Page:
In the main, councils outside London spend Pounds 2,000 per secondary pupil and around Pounds 1,500 on primary pupils. Spending in London is higher - around Pounds 2,000 per primary pupil and about Pounds 2,500 in secondaries.
However, the London borough of Haringey spends Pounds 3,557 per pupil in its secondary schools compared with just over Pounds 2,000 per primary pupil.
Three other London boroughs - Kensington and Chelsea, Wandsworth and Hillingdon - also spend between Pounds 1,000 and Pounds 1,500 more per secondary pupil than on primary pupils.
The extra funding in Haringey goes on teachers - the borough has an agreement with the teacher unions that classes in secondary schools will not exceed 27.
The table appears to show that Westminster is the only local authority that spends more on primary pupils than secondary, but the council claims the figures misrepresent the distribution of spending. The borough actually spends more per secondary pupil, but the Audit Commission does not take account of the re-charging that takes place for educating children from outside the borough.(More than half the children in Westminster schools are from other boroughs).
Across the country, councils spend as little as Pounds 1,168 per primary pupil (the London borough of Havering) and as little as Pounds 1,638 for secondary pupils (Brent). The big spenders identified by the Audit Commission are the London boroughs of Lambeth - Pounds 3,415 for secondary pupils and Pounds 2,639 for primary - and Kensington and Chelsea - Pounds 4,000 for secondary pupils and Pounds 2,569 for primary pupils.
However, outside London the differences in spending between local authorities appear to be narrowing. In the metropolitan councils the highest spender on primary education is Newcastle upon Tyne - Pounds 1,698 per pupil - Pounds 350 more per pupil than the Rochdale, lowest spender.
The counties are spending marginally more than the urban areas. Mid Glamorgan is the biggest spender at Pounds 1,877 for primary pupils. Kent is at the bottom at Pounds 1,396.
In the secondary sector, Shropshire tops the league - it spends Pounds 2,996 per pupil, more than Pounds 1,000 more per pupil than Northumberland. The range in the metropolitan areas is narrower. Oldham spends most at Pounds 2,410 per pupil, compared with Doncaster at Pounds 1,937 per pupil.
The spending figures are not, however, any guide to performance. Lambeth and Kensington and Chelsea - both relatively high spenders - have relatively large numbers of surplus places. In Kensington and Chelsea the figure is 13 per cent and in Lambeth 11.9 per cent.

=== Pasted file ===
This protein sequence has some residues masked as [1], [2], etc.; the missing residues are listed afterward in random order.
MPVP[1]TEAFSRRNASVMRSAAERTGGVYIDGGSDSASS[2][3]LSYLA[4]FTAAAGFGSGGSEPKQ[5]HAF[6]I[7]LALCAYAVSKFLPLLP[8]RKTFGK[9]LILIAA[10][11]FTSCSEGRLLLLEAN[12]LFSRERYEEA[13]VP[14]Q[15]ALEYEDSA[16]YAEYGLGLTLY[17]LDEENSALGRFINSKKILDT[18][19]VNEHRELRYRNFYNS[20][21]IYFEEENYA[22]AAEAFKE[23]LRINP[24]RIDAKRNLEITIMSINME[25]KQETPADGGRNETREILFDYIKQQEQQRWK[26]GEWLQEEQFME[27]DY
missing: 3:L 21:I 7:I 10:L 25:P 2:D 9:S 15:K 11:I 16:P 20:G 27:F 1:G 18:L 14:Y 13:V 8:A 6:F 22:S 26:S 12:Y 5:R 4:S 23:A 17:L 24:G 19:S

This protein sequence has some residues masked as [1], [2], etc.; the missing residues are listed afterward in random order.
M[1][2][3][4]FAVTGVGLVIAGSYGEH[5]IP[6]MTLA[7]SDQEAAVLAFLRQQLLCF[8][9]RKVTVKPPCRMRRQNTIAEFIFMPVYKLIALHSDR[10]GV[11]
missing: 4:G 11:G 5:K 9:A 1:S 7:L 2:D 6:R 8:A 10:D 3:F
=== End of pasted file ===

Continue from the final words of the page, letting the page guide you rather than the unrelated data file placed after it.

The Government can also claim spending is not related to performance as demonstrated by exam success. Oldham secondaries top the metropolitan boroughs in spending, yet its results are on average poorer than Doncaster's.
The London boroughs spend most and produce results worse than the national average. They would maintain that extra spending is required in areas of greatest disadvantage.
It is mainly Labour-controlled areas that give priority to nursery education, suggesting any national scheme produced by the Government would be of greatest benefit in areas such as West Sussex, Norfolk and Wiltshire.
The London borough of Haringey educates 98 per cent of its three to four-year-olds at at cost of over Pounds 3,000 per child. The council uses the flexibility within the rate support grant settlement to use its allocation for adult education on nursery education.
The cost of nursery education ranges from Pounds 484 per child in South Glamorgan - where 81 per cent of three to four-year-olds are in nursery education - to Pounds 3,552 per child in the London borough of Hammersmith and Fulham.
The tables also show that sixth-formers are usually the most expensive pupils. In Haringey and Wandsworth more than Pounds 5,000 is spent on each pupil aged 16 and over. Out of London, the most expensive provision is in Humberside, where Pounds 4,000 is spent on sixth-formers.The cheapest provision is in Bury at just over Pounds 2,000 a pupil.
The councils with the largest proportion of surplus places in secondary schools are Wolverhampton, Hammersmith and Fulham and Wandsworth. The urban areas tend not to have surplus places in primary schools because of rising school populations.
The tables on spending do not provide any indication of performance by measuring the effectiveness of schools. They do show that councils can choose their priorities in the way they distribute the education budget.